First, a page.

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Cuban Political Prisoner Nominated for Nobel Peace Prize—Media Silent

Posted By Humberto Fontova On February 24, 2011 @ 12:11 am In Afternoon Edition,Daily Mailer,FrontPage | 1 Comment

Hungarian Prime Minister Viktor Orbán recently nominated Cuban political prisoner Dr. Oscar Biscet for the Nobel Peace Prize. “Dr. Biscet is a man of courage and dignity,” he wrote, “waging a relentless and self-sacrificing struggle for universal human rights and freedom.”

It’s way past time for this nomination. Human-rights groups and especially black “leaders”  have a long and shameful history if ignoring Castroite Stalinism and apartheid. To wit:

When a smitten Jesse Jackson yelled, “Viva Che!– Viva Fidel!” alongside the latter at the University of Havana in 1984 with Jeremiah Wright (among Jackson’s entourage) clapping wildly from the sidelines, the world’s longest suffering black political prisoner languished in a torture-chamber within walking distance of the celebration.

“N*gger!” taunted his Castroite jailers between tortures. “We pulled you down from the trees and cut off your tail!” Shortly before his death in 2006, this prisoner, the heroic Eusebio Penalver, granted this writer an interview.

“For months I was naked in a 6 x 4 foot cell,” Eusebio recalled. “That’s 4 feet high, so you couldn’t stand. But I felt a great freedom inside myself. I refused to commit spiritual suicide.” Eusebio Penalver suffered longer in Castro’s prisons than Nelson Mandela in apartheid South Africa.

Shortly after, a smitten Congressional Black Caucus visited with Raul Castro in Dec. 2009, and returned hailing him as “one of the most amazing human beings we’ve ever met.” They went on: “Castro is a very engaging, down-to-earth and kind man, someone who I would favor as a neighbor.” Perhaps they were unaware of the black human-rights activist Orlando Zapata-Tamayo, who was beaten comatose by his Castroite jailers and left with a life-threatening fractured skull and Subdural Hematoma.  A year later, Zapata-Tamayo was dead after a lengthy hunger-strike. Samizdats smuggled out of Cuba by eye-witnesses report that while gleefully kicking and bludgeoning Tamayo, his Castroite jailers yelled: “Worthless N*gger!–Worthless Peasant!”

Shortly before an enamored Charlie Rangel engulfed Fidel Castro in a mighty bear hug in Harlem’s Abyssinian Baptist church (as the audience shook the rafters with bellows of  “VIVA-FIDEL!—VIVA FIDEL!”), black human-rights activist, Dr. Oscar Biscet, was grabbed by Castro’s KGB-trained police, thrown in a dungeon, and kicked, spat upon, and burned with cigarettes. A Cuban doctor, Oscar Elias Biscet suffers a sentence of 25 years in Castro’s torture chambers as I write.  Essentially, his “crime” involves reciting the works of Martin Luther King, Jr. and the UN Declaration of Human Rights in a Cuban public square. This “crime” was greatly compounded by Dr. Biscet specifically denouncing the Castro regime’s policy of forced abortions.

“Here in this dark box where they make me live, I will be resisting until freedom for my people is gained,” declared Dr. Oscar Elias Biscet, in the vain hope that news agencies might report the plight of on of Cuba’s political prisoners.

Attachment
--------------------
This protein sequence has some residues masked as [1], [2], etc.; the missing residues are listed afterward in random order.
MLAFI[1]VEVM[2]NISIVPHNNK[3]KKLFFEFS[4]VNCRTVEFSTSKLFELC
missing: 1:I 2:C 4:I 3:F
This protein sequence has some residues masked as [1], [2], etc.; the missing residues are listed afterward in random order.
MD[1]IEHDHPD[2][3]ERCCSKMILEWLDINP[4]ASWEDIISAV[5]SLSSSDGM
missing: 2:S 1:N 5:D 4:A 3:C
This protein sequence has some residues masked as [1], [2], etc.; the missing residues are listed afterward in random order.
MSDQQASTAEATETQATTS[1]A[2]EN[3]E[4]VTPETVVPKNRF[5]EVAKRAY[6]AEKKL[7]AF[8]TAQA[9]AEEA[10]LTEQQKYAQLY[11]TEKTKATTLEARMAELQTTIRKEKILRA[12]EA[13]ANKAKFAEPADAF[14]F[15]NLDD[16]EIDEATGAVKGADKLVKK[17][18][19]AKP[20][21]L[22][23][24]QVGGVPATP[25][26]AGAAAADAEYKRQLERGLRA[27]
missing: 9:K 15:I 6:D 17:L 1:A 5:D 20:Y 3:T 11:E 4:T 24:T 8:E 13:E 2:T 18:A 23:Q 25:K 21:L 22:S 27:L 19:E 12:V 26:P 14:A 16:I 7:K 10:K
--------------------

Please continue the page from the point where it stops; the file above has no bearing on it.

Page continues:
“My dad explained to me he is in prison for a cause, the cause is human rights, rights for Cubans. Also, for the right of that child which hasn’t even been born yet.”   (Dr. Biscet’s daughter, Winnie.)

This latter “crime” goes a long way towards explaining why you’ve probably never heard of Dr. Oscar Biscet in the mainstream media.  Yet in November 2007, President Bush awarded Dr. Biscet the Presidential Medal of Freedom. The award was presented to Dr. Biscet’s son and daughter who reside in freedom in the U.S. The ceremony was virtually blacked out by the MSM.

“I would like to thank President Bush for his great generosity in granting this medal and in helping us call attention to the plight of my husband and all other Cuban political prisoners and in trying to help their release,” said Elsa Morejon, Dr.  Biscet’s wife, during the Presidential Medal of Freedom ceremony for her husband.

Compare this with Nelson Mandela two months after President Bush awarded him the Presidential Medal of Freedom:

If there is a country that has committed unspeakable atrocities in the world, it is the United States of America! They don’t care for human beings! What I am condemning is that one power, with a president who has no foresight and who cannot think properly, is now wanting to plunge the world into a holocaust!

Nelson Mandela was convicted by an independent judiciary in a trial open to the international press, any and all human-rights organizations, and was described by his own authorized biographer, Anthony Sampson, as “properly conducted…the judge, Mr. Justice Quartus de Wet, [was] scrupulously fair.” Mandela suffered his sentence 8000 miles from U.S. shores.

Penalver, Tamayo, Biscet and thousands upon thousands of other Cubans were convicted in secret, by regime judges, in a judicial system copied from Stalin. They suffered their sentences 90 miles from the U.S., with press bureaus, including CNN, NPR , ABC, CBS, NBC, AP, Al Jazeera and Reuters, within walking distance or a short cab ride from their cells. As mentioned, Dr. Biscet still suffers in such a cell.

But I’ll make a wild guess here: you’re familiar with the injustices against Nelson Mandela; you’ve read and heard endlessly about the terrorist prisoners in Guantanamo Bay, but you have probably never even heard the names of these human-rights activists tortured by Castro, much less details of their suffering. Am I right?


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